These days, in Australia we still manufacture some things, but certainly not as much or as broad a selection as we used to. Thus the shut down of the world’s third largest container port should be ringing alarm bells down here. Due to our dependence on this source, our supply lines of stuff are extraordinarily vulnerable. Unfortunately, the media down here seems vastly more interested in the health subject which dares not be named.
The world seems full of interesting events right now. Like, it’s not every week that your country and it’s allies lose a two decade long war, but that’s what appears to have just happened. Plenty of Australian’s died or were injured in that war and I have no doubts the services folk gave it their all. The problem is that folks in other countries observed that outcome, and the forces arrayed against us, and possibly came to their own conclusions, after all, they are not burdened with right thinking western beliefs.
Speaking of interesting circumstances, our major ally is expanding its money supply at an alarming rate. In less polite terms, expanding the money supply is achieved via printing money out of thin air. And the rate of the expansion of the money supply is alarming and nearing record rates of increase not achieved since my grandfather was a bomber pilot in WWII. Many more learned folks than I suggest that this minor detail doesn’t matter. Here I must politely disagree, it does matter if only because folks in other countries are taking notice of this economic policy, and can effectively counter it.
The other day whilst at the local general store waiting for my take away coffee, I noticed that in the financial newspaper there was a minor article suggesting that a major listed electronics retailer had downgraded its profit forecasts because of the concerns that the land of stuff would not supply the ordered goodies due to the health concern which dares not be named. In fact the article went so far as to suggest that there would be serious supply shortages within months (eg: just in time for Christmas).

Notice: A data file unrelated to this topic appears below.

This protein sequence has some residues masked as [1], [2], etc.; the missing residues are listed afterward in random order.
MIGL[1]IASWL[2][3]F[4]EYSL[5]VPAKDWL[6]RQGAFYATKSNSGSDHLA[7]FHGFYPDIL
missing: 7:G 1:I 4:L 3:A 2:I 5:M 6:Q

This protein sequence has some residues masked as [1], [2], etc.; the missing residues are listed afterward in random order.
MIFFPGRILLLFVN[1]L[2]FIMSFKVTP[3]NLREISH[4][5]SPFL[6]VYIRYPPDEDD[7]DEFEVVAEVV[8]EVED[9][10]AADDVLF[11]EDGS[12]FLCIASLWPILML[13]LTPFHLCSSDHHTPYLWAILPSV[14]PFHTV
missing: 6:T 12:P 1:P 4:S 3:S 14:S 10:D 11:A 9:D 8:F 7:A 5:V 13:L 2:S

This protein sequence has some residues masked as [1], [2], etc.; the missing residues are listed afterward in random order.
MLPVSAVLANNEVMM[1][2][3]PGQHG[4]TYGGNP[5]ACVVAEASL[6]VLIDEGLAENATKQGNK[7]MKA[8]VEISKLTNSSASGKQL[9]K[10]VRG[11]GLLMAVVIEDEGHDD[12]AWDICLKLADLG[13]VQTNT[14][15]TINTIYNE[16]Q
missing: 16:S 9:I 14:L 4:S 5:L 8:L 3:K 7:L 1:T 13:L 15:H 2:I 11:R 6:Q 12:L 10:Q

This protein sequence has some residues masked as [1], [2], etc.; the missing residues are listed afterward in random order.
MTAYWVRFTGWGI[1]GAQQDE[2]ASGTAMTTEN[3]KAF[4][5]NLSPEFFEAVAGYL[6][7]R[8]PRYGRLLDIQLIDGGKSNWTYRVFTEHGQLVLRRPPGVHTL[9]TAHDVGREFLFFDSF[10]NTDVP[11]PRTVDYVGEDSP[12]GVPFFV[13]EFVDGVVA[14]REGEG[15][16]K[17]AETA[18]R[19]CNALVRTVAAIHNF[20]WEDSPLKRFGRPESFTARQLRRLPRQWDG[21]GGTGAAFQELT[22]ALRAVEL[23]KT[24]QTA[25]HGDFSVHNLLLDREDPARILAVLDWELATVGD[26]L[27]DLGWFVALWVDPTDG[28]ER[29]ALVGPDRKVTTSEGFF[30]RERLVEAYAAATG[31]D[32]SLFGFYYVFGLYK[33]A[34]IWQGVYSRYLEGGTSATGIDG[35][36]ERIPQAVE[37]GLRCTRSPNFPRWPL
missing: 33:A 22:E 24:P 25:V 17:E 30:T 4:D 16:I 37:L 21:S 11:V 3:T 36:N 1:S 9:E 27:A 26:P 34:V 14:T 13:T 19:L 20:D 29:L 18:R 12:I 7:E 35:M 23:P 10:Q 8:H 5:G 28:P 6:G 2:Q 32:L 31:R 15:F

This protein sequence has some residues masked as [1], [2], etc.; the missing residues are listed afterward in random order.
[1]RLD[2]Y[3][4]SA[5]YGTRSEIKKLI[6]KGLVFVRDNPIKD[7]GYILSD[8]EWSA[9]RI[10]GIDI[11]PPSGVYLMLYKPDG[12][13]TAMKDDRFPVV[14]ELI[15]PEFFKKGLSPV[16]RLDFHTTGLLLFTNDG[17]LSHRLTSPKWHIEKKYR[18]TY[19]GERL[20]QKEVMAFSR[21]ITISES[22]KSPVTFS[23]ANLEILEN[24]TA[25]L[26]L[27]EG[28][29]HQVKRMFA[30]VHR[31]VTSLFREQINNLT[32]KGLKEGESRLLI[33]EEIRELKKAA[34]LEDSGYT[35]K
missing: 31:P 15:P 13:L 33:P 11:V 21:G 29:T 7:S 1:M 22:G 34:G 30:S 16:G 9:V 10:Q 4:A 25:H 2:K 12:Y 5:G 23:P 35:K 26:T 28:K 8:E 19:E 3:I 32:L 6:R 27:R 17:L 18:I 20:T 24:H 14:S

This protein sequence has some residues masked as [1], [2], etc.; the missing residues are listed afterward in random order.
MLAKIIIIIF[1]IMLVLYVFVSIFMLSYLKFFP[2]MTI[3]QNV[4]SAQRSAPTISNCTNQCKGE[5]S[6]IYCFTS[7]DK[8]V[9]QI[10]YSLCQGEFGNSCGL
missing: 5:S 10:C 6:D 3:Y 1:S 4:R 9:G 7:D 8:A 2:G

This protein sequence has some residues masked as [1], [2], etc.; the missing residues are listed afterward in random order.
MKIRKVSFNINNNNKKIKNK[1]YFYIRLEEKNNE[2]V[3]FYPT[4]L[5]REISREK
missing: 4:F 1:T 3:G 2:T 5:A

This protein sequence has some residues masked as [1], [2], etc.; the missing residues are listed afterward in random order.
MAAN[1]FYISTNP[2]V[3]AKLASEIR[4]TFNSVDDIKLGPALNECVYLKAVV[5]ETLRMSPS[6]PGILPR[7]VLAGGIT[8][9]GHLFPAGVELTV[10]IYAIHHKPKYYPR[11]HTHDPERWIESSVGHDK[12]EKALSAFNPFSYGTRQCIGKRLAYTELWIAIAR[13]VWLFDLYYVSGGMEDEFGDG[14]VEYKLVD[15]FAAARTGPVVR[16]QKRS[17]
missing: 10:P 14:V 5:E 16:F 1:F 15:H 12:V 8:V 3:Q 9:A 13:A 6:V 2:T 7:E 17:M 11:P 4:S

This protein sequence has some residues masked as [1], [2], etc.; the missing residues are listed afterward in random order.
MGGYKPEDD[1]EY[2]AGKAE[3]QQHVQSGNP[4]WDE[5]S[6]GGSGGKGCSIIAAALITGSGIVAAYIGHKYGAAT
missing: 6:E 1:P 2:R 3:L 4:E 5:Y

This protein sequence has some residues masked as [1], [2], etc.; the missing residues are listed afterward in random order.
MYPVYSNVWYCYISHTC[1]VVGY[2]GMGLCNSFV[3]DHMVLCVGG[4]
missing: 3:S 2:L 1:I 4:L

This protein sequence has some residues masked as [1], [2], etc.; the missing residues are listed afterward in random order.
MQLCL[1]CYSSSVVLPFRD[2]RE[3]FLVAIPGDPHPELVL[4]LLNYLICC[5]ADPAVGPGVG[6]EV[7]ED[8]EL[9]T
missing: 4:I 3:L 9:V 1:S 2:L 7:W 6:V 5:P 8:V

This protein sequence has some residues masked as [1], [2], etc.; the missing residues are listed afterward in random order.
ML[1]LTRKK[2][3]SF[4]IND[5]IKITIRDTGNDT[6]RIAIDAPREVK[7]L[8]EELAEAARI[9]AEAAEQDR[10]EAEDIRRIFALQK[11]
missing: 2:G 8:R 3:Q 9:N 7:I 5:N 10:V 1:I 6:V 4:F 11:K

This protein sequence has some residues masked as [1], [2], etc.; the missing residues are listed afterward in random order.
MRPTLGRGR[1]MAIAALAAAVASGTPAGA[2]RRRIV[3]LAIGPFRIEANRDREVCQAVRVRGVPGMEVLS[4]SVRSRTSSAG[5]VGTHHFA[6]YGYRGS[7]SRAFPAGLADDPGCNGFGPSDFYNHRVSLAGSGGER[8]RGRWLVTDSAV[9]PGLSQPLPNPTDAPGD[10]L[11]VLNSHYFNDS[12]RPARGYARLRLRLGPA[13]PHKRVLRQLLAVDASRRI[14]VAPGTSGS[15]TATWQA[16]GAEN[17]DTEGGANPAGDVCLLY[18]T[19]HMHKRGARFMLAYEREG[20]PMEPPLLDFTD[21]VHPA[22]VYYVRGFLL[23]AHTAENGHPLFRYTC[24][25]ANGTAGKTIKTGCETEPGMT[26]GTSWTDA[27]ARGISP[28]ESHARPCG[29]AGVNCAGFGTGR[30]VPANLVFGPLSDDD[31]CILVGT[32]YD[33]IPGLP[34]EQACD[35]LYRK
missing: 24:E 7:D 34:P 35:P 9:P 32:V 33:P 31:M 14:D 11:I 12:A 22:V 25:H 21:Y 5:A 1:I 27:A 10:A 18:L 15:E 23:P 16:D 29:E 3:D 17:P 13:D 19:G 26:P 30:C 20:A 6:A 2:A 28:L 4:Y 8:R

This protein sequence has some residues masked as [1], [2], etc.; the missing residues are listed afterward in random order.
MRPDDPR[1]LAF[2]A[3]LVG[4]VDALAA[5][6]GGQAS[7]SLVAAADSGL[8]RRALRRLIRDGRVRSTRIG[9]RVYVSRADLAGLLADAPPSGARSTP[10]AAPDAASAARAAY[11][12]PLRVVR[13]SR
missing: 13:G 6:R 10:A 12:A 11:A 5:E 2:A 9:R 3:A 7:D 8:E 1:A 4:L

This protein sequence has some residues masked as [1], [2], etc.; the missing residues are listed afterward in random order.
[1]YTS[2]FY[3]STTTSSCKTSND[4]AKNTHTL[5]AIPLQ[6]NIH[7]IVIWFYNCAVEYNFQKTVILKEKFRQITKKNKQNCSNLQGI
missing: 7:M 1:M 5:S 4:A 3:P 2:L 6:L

It is worth mentioning that the land of stuff takes payment for their goodies with money denominated in a certain allies currency. If the land of stuff wanted to cause economic mayhem, all it need do is throttle the supply of goods – and that was put to the test only just recently with the closure of the container port. One of the main risks with expanding a money supply is that if the amount of stuff doesn’t also increase, then individual people slowly but swiftly begin bidding up prices for what remaining stuff there is to be had. In less polite terms this is known as inflation and historically, it can get out of control pretty quickly. And controlling that beast and expanding the money supply at the same time are really two contradictory economic policies.
The joke of it all, and it isn’t funny at all, but I’m guessing that the land of stuff will quietly off load certain of their foreign currency reserves in order to keep afloat during this time of confusion. Already the Russians have ditched trading in our allies currency, and that was no small matter. Others I guess will follow.
We’re sure set up for some crazy days ahead. For all I know what I’m guessing won’t take place, but it sure looks like one heck of a perilous knife edge to me. But then I was never comfortable with the concept of globalisation. And my grandfathers ghost has been quietly whispering to me of late: ‘those who look ahead, get ahead’.